Aaron. All have Yahrzeits on the 20th of Sivan.

At that time Rabbi Yaakov Tam declared the 20th of Sivan to be a day of mourning and fasting. With time, this observance was forgotten. However, in the year 1648, a terrible national calamity, known in Jewish history as "Gzeros TaCh vTaT" (the Massacres of the years 5408-5409) struck the Jewish communities of Eastern Europe. The Cossacks, under the leadership of Bogdan Chmelnicki, y'mach
shemo (may his name be wiped out), revolted against Poland.

When Chmielnitcki was plotting his revolt, a Jew turned him in to the Polish authorities. After a period of incarceration, he managed to escape but his rabid hatred of the Jews was confirmed. His rebellion was against the Polish government, but punishing the Jews was his passion. The first attack on the Jews was on the 20th Sivan, when 6,000 Jews were slaughtered in the city of Nemirov. As the rebellion continued, he put to the sword and flame countless Jewish communities. Untold thousands of Jews (historians estimate 300,000 - 500,000, nearly 50% of the Jewish population of eastern Europe) were butchered by the Cossacks during their bloody march through the Ukraine, Volhynia, Podolia, Poland
proper and Lithuania. The great city of Vilna also fell into the hands of the fanatical Cossacks. They ravaged the city and carried out a mass slaughter of the Jewish inhabitants.

In 1650 Rabbi Shabsi Cohen declared 20 Sivan as a fast for his community, and in 1652, the Council of the Four Lands which was the governing body of Jewish Eastern Europe mandated 20 Sivan as a fast for all Jews in Eastern Europe. The Shaarei Teshuvah 580:9 quotes the Shach as citing an additional reason why the Vaad Arba Ha’aratzos established the day of commemoration for the gezeiros Tach veTat on the 20th of Sivan: this date never falls on Shabbos and therefore would be observed every year. It is unclear when the custom to observe this fast ended, but the Mishnah Berurah (580:16) quotes it as being a common practice in Poland in his day early in the 20th century.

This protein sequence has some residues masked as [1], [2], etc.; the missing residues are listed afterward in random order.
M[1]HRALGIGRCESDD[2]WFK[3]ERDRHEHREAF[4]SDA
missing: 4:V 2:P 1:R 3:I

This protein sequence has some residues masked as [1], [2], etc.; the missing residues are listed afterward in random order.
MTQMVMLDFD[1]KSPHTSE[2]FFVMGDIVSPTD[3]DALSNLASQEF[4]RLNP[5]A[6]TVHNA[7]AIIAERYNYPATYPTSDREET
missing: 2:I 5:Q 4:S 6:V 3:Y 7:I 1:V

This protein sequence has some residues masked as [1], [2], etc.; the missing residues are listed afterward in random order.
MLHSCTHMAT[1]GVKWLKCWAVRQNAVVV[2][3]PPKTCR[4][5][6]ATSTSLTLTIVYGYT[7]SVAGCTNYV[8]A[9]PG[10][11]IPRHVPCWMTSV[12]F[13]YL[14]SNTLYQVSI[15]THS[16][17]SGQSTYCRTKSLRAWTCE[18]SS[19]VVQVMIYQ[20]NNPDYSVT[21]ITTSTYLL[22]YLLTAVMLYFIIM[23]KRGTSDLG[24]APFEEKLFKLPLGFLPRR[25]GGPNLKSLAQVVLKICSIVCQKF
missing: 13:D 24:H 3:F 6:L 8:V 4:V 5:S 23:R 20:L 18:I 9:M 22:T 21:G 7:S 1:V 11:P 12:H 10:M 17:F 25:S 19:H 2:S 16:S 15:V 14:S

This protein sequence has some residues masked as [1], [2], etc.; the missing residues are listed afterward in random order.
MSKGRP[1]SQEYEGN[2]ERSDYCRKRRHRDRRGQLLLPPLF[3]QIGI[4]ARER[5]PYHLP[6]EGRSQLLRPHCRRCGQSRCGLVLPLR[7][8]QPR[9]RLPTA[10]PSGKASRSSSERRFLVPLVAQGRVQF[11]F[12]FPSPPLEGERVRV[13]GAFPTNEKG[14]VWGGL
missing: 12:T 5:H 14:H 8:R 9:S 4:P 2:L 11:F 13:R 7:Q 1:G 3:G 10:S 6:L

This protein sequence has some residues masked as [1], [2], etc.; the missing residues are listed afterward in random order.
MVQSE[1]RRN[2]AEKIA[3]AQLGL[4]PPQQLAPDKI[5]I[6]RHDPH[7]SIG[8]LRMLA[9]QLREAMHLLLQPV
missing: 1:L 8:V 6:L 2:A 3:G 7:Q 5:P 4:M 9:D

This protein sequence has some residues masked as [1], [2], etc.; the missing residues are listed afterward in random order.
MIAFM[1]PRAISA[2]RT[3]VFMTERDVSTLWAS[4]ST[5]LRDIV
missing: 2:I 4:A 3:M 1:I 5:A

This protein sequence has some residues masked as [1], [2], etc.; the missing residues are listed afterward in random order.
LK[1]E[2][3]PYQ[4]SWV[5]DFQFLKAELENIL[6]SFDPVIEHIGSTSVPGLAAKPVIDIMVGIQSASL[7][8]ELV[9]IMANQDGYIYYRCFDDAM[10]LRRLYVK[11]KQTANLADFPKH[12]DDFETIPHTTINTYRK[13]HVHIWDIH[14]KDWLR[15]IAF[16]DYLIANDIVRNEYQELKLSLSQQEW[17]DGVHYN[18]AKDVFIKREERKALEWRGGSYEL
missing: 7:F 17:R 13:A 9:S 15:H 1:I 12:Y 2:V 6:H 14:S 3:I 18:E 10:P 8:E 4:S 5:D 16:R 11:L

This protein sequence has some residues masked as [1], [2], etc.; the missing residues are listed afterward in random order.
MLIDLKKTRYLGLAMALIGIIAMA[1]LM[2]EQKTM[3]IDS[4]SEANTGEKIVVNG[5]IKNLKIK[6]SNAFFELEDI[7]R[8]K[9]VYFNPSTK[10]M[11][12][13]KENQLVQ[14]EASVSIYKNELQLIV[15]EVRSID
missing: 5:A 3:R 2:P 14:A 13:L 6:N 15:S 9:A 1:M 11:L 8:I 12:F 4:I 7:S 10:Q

At Shalosh Seudos this week, Rabbi Friedman will discuss the halachic basis for the observance of commemorative fasts.


May 25-26 Parsha Naso


A few weeks ago I mentioned that Rambam had discovered the Torah of Ezra the Scribe and had proclaimed that day a holiday. On Shavuos I followed that up with a talk on the accuracy of our Torah scrolls. For those who would like to see the sources on these topics I refer you to a wonderful article by Rabbi Dovid Lichtman; The Accuracy of Our Written Torah.


In the 1530's, the Pope wanted to encourage trade between Italy and the Ottoman Empire. He declared the city of Ancona to be a duty free port and invited Jews to come live there. The Jews who had fled the Inquisition from Spain to Portugal were particularly well-suited for this task, as they had a reputation as master merchant traders.

For two decades, ex-conversos from the Iberian Peninsula lived as openly-practicing Jews in Ancona, with explicit papal consent and protection from inquisitorial prosecution. (They were technically liable to such prosecution because, having been baptized, their practice of Judaism made them apostates and heretics in the eyes of the Church.)

However, in May 1555, there was a fateful change at the Vatican: Paul IV (1476–1559; Pope 1555), ascended to the papacy. Only two months later, the new pope took sudden action against the ex-conversos in Ancona. Overriding the guarantees granted them by his predecessors, he initiated inquisitorial proceedings against them. The entire community of Portuguese Jews in Ancona was placed under arrest. In the spring and summer of 1556, twenty-four were burned at the stake.

As a protest and punitive measure, some merchants, who had escaped to Pesaro, initiated the idea of a Jewish commercial boycott of Ancona and a diversion of the Ancona commerce to Pesaro. Rabbinic support was enlisted and merchants throughout the Ottoman empire were asked to join. The boycott lasted eight months and the city of Ancona was economically devastated. It seemed that the Pope would soon learn his lesson.

Then an interesting development took place. The Jews of Ancona sent a letter to the Jewish world begging for the boycott to be lifted. They complained that the actions of the Pope were directed against ex-conversos, but that all Jews were being reduced to paupers. They also feared that the Pope would take his anger out on them. The question of whether the boycott should be supported soon bitterly divided the Ottoman Jewish rabbis and communities, and, under these circumstances, the boycott fizzled out.

Which side would you have taken?

Sat, June 23 2018 10 Tammuz 5778